• Preprocessing our data sets (precalculating some very commonly used computations)

### Benchmark logic

Just run the below on your own hardware. I’m curious to see your results:

```-- Copyright Data Geekery GmbH
--
-- you may not use this file except in compliance with the License.
-- You may obtain a copy of the License at
--
--
-- Unless required by applicable law or agreed to in writing, software
-- WITHOUT WARRANTIES OR CONDITIONS OF ANY KIND, either express or implied.
-- See the License for the specific language governing permissions and
--
-- This version displays relative execution times (fastest execution = 1)
SET SERVEROUTPUT ON

ALTER SYSTEM FLUSH SHARED_POOL;
ALTER SYSTEM FLUSH BUFFER_CACHE;

CREATE TABLE data (
n1 NUMBER(20, 10),
n2 NUMBER(20, 10),
d1 DOUBLE PRECISION,
d2 DOUBLE PRECISION,
b1 BINARY_DOUBLE,
b2 BINARY_DOUBLE
);

INSERT INTO data
SELECT level, ln(level), level, ln(level), level, ln(level)
FROM dual
CONNECT BY level <= 100000;

CREATE TABLE results (
run     NUMBER(2),
stmt    NUMBER(2),
elapsed NUMBER
);

DECLARE
v_ts TIMESTAMP WITH TIME ZONE;
v_repeat CONSTANT NUMBER := 10;
v_stmt NUMBER;
BEGIN

-- Repeat the whole benchmark several times to avoid warmup penalty
FOR r IN 1..5 LOOP
v_ts := SYSTIMESTAMP;
v_stmt := 1;

FOR i IN 1..v_repeat LOOP
FOR rec IN (
SELECT sum(ln(n1)) FROM data
) LOOP
NULL;
END LOOP;
END LOOP;

INSERT INTO results VALUES (r, v_stmt, SYSDATE + ((SYSTIMESTAMP - v_ts) * 86400) - SYSDATE);
v_ts := SYSTIMESTAMP;
v_stmt := v_stmt + 1;

FOR i IN 1..v_repeat LOOP
FOR rec IN (
SELECT sum(ln(cast(n1 as binary_double))) FROM data
) LOOP
NULL;
END LOOP;
END LOOP;

INSERT INTO results VALUES (r, v_stmt, SYSDATE + ((SYSTIMESTAMP - v_ts) * 86400) - SYSDATE);
v_ts := SYSTIMESTAMP;
v_stmt := v_stmt + 1;

FOR i IN 1..v_repeat LOOP
FOR rec IN (
SELECT sum(ln(to_binary_double(n1))) FROM data
) LOOP
NULL;
END LOOP;
END LOOP;

INSERT INTO results VALUES (r, v_stmt, SYSDATE + ((SYSTIMESTAMP - v_ts) * 86400) - SYSDATE);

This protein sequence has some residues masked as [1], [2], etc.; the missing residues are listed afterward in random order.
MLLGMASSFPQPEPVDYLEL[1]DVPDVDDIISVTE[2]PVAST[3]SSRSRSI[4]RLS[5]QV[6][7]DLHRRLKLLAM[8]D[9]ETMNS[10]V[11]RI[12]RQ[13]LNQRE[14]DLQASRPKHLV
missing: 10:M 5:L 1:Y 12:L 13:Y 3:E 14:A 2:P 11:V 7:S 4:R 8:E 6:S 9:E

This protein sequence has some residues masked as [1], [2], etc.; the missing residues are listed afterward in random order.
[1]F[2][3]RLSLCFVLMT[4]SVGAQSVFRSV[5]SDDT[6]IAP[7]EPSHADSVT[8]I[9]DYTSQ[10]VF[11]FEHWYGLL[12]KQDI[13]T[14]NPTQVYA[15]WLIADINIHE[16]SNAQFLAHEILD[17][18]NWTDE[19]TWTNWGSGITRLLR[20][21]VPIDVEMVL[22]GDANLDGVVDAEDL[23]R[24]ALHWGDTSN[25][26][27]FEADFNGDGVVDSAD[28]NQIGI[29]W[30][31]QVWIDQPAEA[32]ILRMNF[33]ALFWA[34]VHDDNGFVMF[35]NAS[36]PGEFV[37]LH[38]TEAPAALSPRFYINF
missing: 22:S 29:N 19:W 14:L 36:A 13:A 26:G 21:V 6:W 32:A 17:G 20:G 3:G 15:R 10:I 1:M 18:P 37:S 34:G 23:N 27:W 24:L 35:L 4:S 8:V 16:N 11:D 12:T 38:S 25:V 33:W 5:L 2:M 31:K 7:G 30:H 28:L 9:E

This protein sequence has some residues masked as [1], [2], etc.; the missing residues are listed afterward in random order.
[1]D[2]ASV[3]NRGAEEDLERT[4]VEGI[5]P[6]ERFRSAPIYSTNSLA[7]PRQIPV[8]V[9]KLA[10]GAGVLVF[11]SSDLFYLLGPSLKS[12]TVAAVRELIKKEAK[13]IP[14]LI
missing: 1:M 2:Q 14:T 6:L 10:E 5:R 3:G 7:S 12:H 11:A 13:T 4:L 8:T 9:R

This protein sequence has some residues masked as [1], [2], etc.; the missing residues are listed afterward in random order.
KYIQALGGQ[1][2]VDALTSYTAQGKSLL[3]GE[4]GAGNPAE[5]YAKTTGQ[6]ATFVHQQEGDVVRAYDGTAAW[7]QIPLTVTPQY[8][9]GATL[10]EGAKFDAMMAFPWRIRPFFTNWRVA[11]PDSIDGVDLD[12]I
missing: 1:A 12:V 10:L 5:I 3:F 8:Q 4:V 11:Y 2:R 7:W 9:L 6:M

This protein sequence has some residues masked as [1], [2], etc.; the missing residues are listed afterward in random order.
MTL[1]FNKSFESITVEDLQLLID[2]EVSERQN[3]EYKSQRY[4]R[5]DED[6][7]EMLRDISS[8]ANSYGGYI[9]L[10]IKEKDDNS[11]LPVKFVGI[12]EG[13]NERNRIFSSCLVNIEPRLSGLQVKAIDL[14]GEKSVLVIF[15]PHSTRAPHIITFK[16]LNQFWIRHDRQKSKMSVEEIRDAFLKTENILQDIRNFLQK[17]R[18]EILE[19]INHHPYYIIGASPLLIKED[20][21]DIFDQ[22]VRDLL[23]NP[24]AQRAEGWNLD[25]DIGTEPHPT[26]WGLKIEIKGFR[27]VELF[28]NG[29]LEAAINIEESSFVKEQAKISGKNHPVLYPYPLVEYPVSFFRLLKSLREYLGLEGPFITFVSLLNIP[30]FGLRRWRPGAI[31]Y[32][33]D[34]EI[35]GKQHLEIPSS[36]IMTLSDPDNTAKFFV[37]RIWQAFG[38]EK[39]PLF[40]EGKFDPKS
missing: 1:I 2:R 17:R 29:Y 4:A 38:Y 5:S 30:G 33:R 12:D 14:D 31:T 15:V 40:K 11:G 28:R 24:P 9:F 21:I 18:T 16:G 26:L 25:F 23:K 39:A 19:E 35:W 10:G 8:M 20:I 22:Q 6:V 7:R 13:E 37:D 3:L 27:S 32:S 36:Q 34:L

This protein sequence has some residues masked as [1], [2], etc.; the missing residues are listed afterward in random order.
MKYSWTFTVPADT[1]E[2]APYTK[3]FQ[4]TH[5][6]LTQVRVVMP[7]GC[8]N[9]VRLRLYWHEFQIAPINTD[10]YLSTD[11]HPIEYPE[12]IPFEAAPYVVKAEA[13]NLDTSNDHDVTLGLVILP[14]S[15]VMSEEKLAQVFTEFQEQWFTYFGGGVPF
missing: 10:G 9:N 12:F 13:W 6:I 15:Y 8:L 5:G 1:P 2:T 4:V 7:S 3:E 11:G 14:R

v_ts := SYSTIMESTAMP;
v_stmt := v_stmt + 1;

FOR i IN 1..v_repeat LOOP
FOR rec IN (
SELECT sum(n2) FROM data
) LOOP
NULL;
END LOOP;
END LOOP;

INSERT INTO results VALUES (r, v_stmt, SYSDATE + ((SYSTIMESTAMP - v_ts) * 86400) - SYSDATE);
v_ts := SYSTIMESTAMP;
v_stmt := v_stmt + 1;

FOR i IN 1..v_repeat LOOP
FOR rec IN (
SELECT sum(ln(d1)) FROM data
) LOOP
NULL;
END LOOP;
END LOOP;

INSERT INTO results VALUES (r, v_stmt, SYSDATE + ((SYSTIMESTAMP - v_ts) * 86400) - SYSDATE);
v_ts := SYSTIMESTAMP;
v_stmt := v_stmt + 1;

FOR i IN 1..v_repeat LOOP
FOR rec IN (
SELECT sum(ln(cast(d1 as binary_double))) FROM data
) LOOP
NULL;
END LOOP;
END LOOP;

INSERT INTO results VALUES (r, v_stmt, SYSDATE + ((SYSTIMESTAMP - v_ts) * 86400) - SYSDATE);
v_ts := SYSTIMESTAMP;
v_stmt := v_stmt + 1;

FOR i IN 1..v_repeat LOOP
FOR rec IN (
SELECT sum(ln(to_binary_double(d1))) FROM data
) LOOP
NULL;
END LOOP;
END LOOP;

INSERT INTO results VALUES (r, v_stmt, SYSDATE + ((SYSTIMESTAMP - v_ts) * 86400) - SYSDATE);
v_ts := SYSTIMESTAMP;
v_stmt := v_stmt + 1;

FOR i IN 1..v_repeat LOOP
FOR rec IN (
SELECT sum(d2) FROM data
) LOOP
NULL;
END LOOP;
END LOOP;

INSERT INTO results VALUES (r, v_stmt, SYSDATE + ((SYSTIMESTAMP - v_ts) * 86400) - SYSDATE);
v_ts := SYSTIMESTAMP;
v_stmt := v_stmt + 1;

FOR i IN 1..v_repeat LOOP
FOR rec IN (
SELECT sum(ln(b1)) FROM data
) LOOP
NULL;
END LOOP;
END LOOP;

INSERT INTO results VALUES (r, v_stmt, SYSDATE + ((SYSTIMESTAMP - v_ts) * 86400) - SYSDATE);
v_ts := SYSTIMESTAMP;
v_stmt := v_stmt + 1;

FOR i IN 1..v_repeat LOOP
FOR rec IN (
SELECT sum(b2) FROM data
) LOOP
NULL;
END LOOP;
END LOOP;

INSERT INTO results VALUES (r, v_stmt, SYSDATE + ((SYSTIMESTAMP - v_ts) * 86400) - SYSDATE);
END LOOP;

FOR rec IN (
SELECT
run, stmt,
CAST(elapsed / MIN(elapsed) OVER() AS NUMBER(10, 5)) ratio,
CAST(AVG(elapsed) OVER (PARTITION BY stmt) / MIN(elapsed) OVER() AS NUMBER(10, 5)) avg_ratio
FROM results
ORDER BY run, stmt
)
LOOP
dbms_output.put_line('Run ' || rec.run ||
', Statement ' || rec.stmt ||
' : ' || rec.ratio || ' (avg : ' || rec.avg_ratio || ')');
END LOOP;

dbms_output.put_line('');